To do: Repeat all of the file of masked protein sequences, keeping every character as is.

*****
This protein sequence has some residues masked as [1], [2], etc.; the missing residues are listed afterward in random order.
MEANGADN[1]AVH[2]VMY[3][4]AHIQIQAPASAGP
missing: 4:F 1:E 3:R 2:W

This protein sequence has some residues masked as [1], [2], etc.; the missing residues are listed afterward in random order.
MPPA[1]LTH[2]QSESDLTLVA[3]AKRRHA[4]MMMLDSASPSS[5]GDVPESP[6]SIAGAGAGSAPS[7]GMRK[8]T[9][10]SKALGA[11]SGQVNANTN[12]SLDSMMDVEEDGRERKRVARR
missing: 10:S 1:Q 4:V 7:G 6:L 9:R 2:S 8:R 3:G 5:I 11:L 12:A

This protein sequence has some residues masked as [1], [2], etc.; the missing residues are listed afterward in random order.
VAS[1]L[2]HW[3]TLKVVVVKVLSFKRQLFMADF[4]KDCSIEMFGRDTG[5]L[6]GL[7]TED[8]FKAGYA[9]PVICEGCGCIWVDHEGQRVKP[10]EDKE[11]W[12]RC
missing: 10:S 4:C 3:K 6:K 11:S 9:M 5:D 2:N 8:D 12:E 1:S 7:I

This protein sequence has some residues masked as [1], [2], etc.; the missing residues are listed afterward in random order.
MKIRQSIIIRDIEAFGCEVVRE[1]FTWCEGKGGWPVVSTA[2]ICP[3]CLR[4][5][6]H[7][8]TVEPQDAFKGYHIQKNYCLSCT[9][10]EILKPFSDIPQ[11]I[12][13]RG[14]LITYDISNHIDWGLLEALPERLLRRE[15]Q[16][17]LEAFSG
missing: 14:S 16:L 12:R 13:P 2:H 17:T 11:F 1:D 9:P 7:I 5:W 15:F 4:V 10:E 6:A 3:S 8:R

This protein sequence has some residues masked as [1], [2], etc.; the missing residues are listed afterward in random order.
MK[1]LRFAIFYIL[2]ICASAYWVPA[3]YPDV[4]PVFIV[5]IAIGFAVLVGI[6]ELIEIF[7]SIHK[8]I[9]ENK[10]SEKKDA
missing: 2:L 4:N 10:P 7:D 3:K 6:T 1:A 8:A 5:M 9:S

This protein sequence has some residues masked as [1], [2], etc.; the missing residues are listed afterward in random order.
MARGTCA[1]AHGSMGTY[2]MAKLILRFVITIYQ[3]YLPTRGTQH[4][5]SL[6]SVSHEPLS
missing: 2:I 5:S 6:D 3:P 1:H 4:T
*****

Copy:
This protein sequence has some residues masked as [1], [2], etc.; the missing residues are listed afterward in random order.
MEANGADN[1]AVH[2]VMY[3][4]AHIQIQAPASAGP
missing: 4:F 1:E 3:R 2:W

This protein sequence has some residues masked as [1], [2], etc.; the missing residues are listed afterward in random order.
MPPA[1]LTH[2]QSESDLTLVA[3]AKRRHA[4]MMMLDSASPSS[5]GDVPESP[6]SIAGAGAGSAPS[7]GMRK[8]T[9][10]SKALGA[11]SGQVNANTN[12]SLDSMMDVEEDGRERKRVARR
missing: 10:S 1:Q 4:V 7:G 6:L 9:R 2:S 8:R 3:G 5:I 11:L 12:A

This protein sequence has some residues masked as [1], [2], etc.; the missing residues are listed afterward in random order.
VAS[1]L[2]HW[3]TLKVVVVKVLSFKRQLFMADF[4]KDCSIEMFGRDTG[5]L[6]GL[7]TED[8]FKAGYA[9]PVICEGCGCIWVDHEGQRVKP[10]EDKE[11]W[12]RC
missing: 10:S 4:C 3:K 6:K 11:S 9:M 5:D 2:N 8:D 12:E 1:S 7:I

This protein sequence has some residues masked as [1], [2], etc.; the missing residues are listed afterward in random order.
MKIRQSIIIRDIEAFGCEVVRE[1]FTWCEGKGGWPVVSTA[2]ICP[3]CLR[4][5][6]H[7][8]TVEPQDAFKGYHIQKNYCLSCT[9][10]EILKPFSDIPQ[11]I[12][13]RG[14]LITYDISNHIDWGLLEALPERLLRRE[15]Q[16][17]LEAFSG
missing: 14:S 16:L 12:R 13:P 2:H 17:T 11:F 1:D 9:P 7:I 5:W 15:F 4:V 10:E 6:A 3:S 8:R

This protein sequence has some residues masked as [1], [2], etc.; the missing residues are listed afterward in random order.
MK[1]LRFAIFYIL[2]ICASAYWVPA[3]YPDV[4]PVFIV[5]IAIGFAVLVGI[6]ELIEIF[7]SIHK[8]I[9]ENK[10]SEKKDA
missing: 2:L 4:N 10:P 7:D 3:K 6:T 1:A 8:A 5:M 9:S

This protein sequence has some residues masked as [1], [2], etc.; the missing residues are listed afterward in random order.
MARGTCA[1]AHGSMGTY[2]MAKLILRFVITIYQ[3]YLPTRGTQH[4][5]SL[6]SVSHEPLS
missing: 2:I 5:S 6:D 3:P 1:H 4:T